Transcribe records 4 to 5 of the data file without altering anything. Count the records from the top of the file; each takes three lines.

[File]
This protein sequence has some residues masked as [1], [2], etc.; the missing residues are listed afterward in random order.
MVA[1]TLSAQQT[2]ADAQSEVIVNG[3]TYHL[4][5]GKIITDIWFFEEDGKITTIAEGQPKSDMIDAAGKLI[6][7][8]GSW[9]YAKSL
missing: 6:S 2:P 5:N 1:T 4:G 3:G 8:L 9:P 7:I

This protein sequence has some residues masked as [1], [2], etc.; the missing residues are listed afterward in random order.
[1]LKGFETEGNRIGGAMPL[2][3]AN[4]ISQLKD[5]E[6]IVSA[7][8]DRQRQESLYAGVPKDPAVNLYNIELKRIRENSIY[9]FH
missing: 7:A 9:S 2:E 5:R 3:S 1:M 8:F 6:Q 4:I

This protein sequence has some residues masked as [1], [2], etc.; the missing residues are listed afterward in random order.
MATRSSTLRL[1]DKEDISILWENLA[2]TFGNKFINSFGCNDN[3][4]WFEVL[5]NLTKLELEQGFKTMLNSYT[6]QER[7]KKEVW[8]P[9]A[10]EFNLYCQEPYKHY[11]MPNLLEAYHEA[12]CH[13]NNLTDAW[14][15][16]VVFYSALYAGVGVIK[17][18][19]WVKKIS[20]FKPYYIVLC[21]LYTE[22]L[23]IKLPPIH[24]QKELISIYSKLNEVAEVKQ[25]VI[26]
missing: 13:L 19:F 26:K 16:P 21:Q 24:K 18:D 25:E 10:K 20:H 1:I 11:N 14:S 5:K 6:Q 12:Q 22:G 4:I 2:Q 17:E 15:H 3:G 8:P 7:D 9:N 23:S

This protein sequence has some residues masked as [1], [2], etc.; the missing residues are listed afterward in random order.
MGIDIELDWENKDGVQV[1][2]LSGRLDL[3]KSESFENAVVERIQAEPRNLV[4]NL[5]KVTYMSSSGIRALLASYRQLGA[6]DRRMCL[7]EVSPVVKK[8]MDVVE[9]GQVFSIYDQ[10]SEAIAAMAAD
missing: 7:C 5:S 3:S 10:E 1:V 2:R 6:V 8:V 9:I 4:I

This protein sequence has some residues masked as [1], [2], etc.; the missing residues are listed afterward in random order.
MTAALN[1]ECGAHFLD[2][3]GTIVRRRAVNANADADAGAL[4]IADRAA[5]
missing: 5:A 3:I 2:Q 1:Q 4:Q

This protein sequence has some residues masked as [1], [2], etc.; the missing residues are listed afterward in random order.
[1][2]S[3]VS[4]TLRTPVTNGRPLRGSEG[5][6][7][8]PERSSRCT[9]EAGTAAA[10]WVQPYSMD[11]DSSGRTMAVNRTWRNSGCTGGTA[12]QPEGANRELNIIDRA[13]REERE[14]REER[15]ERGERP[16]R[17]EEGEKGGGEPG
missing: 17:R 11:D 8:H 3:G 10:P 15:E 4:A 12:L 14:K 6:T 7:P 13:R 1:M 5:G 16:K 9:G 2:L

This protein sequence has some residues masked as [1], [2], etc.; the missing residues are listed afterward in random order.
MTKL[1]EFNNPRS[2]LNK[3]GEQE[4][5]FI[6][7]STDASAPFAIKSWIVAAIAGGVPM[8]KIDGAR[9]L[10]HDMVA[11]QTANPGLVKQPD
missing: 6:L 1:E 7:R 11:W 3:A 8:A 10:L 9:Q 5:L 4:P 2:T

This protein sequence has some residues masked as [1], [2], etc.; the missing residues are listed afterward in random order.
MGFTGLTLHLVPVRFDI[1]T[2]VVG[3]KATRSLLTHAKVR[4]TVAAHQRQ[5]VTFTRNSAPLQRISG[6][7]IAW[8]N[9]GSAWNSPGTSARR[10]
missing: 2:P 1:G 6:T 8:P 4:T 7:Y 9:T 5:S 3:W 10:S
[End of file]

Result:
This protein sequence has some residues masked as [1], [2], etc.; the missing residues are listed afterward in random order.
MGIDIELDWENKDGVQV[1][2]LSGRLDL[3]KSESFENAVVERIQAEPRNLV[4]NL[5]KVTYMSSSGIRALLASYRQLGA[6]DRRMCL[7]EVSPVVKK[8]MDVVE[9]GQVFSIYDQ[10]SEAIAAMAAD
missing: 7:C 5:S 3:S 10:E 1:V 2:R 6:V 8:V 9:I 4:I

This protein sequence has some residues masked as [1], [2], etc.; the missing residues are listed afterward in random order.
MTAALN[1]ECGAHFLD[2][3]GTIVRRRAVNANADADAGAL[4]IADRAA[5]
missing: 5:A 3:I 2:Q 1:Q 4:Q